Album Reviews

Sam Morrow

There Is No Map

Artist:     Sam Morrow

Album:     There Is No Map

Label:     Forty Below

Release Date:     09/18/2015


It isn’t surprising that Sam Morrow’s rugged, often ragged approach to contemporary country readily conjures up comparisons to Steve Earle, Jason Isbell and Merle Haggard. He fancies himself as the same sort of grizzled, no-nonsense troubadour whose insurgent sound puts him well outside the mainstream. On his striking sophomore set, There Is No Map, he shows that he’s unafraid to pursue his own muse, even if it means stating emphatically exactly what’s on his mind.

“We’re all just fucking liars,” he defiantly declares on “Wasted Time,” addressing the subject unequivocally without regard for politeness or pretence. Indeed Morrow’s gruff vocals and steadfast delivery show obvious intent. “Green” finds him railing at those who might somehow be placated by the empty promises preachers and politicians offer up all the time. “The same old bullshit don’t make your grass green,” he chides his listeners, and given his irascible perspective, it’s clear he isn’t interested in hearing any argument to the contrary.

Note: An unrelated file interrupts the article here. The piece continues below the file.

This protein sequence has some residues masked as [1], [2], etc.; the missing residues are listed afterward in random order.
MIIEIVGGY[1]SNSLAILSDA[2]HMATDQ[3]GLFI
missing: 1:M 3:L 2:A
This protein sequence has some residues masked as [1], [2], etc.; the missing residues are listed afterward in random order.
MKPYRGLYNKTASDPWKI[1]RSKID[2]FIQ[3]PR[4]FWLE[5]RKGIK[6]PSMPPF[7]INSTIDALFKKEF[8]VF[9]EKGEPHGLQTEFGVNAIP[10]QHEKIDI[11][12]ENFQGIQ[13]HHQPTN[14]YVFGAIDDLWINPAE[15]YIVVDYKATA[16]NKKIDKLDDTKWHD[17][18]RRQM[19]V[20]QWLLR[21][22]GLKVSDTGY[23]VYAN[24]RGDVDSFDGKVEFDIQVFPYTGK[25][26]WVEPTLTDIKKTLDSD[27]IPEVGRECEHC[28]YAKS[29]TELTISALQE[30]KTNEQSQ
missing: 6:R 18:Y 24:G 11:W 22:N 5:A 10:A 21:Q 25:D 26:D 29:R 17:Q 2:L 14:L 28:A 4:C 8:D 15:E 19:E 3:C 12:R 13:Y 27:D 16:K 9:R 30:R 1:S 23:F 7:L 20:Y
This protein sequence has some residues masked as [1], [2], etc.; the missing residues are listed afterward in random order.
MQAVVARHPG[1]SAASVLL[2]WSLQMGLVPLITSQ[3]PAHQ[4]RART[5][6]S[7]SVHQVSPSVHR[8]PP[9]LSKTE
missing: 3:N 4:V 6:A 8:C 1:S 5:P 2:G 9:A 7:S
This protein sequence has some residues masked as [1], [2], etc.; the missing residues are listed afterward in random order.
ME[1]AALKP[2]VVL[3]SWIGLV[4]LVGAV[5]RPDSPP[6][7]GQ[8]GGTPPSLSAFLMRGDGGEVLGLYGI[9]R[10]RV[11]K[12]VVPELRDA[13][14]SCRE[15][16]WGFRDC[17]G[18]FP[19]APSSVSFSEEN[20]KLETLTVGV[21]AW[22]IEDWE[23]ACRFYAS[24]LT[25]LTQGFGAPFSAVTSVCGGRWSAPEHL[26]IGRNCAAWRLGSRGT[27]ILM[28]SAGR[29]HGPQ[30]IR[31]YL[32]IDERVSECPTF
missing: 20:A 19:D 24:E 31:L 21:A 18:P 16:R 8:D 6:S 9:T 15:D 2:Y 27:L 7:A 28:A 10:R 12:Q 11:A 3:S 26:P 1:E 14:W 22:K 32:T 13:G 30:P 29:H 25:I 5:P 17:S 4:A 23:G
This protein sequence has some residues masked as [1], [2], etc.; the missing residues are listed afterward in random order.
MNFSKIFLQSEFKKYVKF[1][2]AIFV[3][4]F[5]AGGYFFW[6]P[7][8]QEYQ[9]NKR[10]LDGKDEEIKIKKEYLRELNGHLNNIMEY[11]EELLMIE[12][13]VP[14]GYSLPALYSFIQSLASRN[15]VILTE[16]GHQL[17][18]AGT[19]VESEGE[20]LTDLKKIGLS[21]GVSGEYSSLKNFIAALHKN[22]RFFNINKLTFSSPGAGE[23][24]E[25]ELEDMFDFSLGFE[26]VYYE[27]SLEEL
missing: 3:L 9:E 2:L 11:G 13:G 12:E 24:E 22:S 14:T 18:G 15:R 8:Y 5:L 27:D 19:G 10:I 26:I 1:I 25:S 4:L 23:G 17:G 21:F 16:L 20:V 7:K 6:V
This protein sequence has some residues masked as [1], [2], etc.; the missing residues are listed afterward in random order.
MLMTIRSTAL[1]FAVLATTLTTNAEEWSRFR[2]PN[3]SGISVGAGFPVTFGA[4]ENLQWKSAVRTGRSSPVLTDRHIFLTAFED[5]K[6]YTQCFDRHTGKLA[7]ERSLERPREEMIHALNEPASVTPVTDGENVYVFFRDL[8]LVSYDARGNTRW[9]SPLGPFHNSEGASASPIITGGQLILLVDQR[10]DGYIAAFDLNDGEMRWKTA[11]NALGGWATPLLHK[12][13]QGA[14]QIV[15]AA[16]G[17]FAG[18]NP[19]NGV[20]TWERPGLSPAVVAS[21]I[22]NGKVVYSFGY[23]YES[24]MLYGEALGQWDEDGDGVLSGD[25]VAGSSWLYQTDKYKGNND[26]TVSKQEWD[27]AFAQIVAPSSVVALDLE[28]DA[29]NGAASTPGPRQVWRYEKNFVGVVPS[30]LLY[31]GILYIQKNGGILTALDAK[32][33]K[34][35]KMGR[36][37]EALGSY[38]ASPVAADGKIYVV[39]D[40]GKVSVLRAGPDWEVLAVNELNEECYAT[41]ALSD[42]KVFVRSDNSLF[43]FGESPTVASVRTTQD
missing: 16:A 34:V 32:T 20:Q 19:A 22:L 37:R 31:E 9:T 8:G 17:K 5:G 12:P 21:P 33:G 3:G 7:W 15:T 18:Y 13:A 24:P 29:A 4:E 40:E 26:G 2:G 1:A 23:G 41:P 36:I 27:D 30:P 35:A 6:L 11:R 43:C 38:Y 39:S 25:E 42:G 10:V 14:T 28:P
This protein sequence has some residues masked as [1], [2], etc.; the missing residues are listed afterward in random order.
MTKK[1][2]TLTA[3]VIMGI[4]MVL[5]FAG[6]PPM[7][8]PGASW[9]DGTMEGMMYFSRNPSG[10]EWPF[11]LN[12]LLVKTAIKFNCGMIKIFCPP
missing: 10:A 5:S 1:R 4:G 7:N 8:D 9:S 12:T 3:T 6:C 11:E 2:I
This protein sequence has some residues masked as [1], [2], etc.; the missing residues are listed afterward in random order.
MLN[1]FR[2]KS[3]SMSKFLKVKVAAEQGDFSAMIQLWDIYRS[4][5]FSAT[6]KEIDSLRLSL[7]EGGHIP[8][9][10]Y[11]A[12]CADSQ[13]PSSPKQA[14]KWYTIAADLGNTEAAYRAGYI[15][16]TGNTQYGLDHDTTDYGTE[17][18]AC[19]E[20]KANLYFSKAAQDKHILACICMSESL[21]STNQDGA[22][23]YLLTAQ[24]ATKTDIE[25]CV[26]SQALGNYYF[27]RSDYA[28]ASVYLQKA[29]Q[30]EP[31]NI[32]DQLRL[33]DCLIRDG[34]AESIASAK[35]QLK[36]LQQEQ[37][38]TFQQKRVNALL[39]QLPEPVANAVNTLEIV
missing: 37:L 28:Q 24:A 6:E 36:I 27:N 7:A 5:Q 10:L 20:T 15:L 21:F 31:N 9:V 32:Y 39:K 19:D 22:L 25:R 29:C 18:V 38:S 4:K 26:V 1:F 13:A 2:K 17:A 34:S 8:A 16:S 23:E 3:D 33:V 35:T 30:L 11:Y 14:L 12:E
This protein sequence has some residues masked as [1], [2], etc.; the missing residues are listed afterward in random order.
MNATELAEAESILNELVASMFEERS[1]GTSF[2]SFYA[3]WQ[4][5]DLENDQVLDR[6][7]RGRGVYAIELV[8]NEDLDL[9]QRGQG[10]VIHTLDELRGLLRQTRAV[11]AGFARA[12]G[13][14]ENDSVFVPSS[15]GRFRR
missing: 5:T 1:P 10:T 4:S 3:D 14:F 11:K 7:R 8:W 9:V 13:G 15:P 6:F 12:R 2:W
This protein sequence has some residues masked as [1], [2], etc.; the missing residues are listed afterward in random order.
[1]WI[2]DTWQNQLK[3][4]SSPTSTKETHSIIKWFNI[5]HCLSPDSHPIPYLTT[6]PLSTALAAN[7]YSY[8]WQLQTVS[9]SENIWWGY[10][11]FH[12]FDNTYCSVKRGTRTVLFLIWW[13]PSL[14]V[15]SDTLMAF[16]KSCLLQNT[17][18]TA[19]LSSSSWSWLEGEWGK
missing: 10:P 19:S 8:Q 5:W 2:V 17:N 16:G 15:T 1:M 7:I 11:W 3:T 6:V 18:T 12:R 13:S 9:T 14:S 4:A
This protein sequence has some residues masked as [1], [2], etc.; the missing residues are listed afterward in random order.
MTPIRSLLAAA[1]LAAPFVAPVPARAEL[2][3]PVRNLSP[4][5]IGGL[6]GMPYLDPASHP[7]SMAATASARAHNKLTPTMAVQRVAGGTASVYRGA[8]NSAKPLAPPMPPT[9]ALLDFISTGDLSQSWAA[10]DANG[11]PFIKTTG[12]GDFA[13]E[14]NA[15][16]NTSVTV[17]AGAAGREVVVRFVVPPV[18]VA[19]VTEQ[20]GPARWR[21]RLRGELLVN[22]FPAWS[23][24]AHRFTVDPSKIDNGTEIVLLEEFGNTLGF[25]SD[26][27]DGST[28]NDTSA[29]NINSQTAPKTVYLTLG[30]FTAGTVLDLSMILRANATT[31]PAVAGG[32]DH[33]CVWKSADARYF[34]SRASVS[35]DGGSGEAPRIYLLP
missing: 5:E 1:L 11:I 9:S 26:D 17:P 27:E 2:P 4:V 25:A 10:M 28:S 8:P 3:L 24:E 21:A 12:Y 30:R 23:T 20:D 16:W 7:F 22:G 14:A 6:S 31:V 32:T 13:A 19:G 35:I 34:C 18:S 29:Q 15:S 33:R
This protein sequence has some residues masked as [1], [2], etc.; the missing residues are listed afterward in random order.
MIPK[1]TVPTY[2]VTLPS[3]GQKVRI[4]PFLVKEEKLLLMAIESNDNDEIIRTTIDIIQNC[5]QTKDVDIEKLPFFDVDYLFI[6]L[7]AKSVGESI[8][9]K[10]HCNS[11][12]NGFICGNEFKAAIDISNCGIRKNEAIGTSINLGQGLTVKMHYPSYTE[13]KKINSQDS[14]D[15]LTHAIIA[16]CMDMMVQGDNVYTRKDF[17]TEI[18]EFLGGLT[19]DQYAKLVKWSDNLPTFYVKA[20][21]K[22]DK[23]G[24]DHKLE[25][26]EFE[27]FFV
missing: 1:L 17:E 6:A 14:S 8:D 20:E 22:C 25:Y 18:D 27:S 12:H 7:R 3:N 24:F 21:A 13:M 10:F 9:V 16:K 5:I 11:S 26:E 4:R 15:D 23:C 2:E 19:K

Fortunately though, Morrow isn’t simply a contrarian. The sprightly “Train Robber” sounds like it could have been snatched from the John Fogerty songbook, if the piano playing wasn’t quite so prominent. The touchingly tender ballads “Hurts Like Hell” and “There Is No Map” suggest that he can express both anger and emotion in an honest and vulnerable way. Indeed, that ability seems to come naturally; Morrow’s debut album, Ephemeral, found him struggling with the twin demons of addiction and depression, and doing so without any remorse.

And while its title suggests there are no easy answers, There Is No Map affirms the fact that Morrow is determined to find a way out of the abyss and face all the obstacles necessary. That road is frequently rocky, and it’s littered with temptation, but as these songs consistently make clear, he’s willing to take whatever risk is necessary. A compelling collection spawned from an irascible attitude, this sophomore set shows that Morrow is a pundit who wants to be reckoned with.

—Lee Zimmerman

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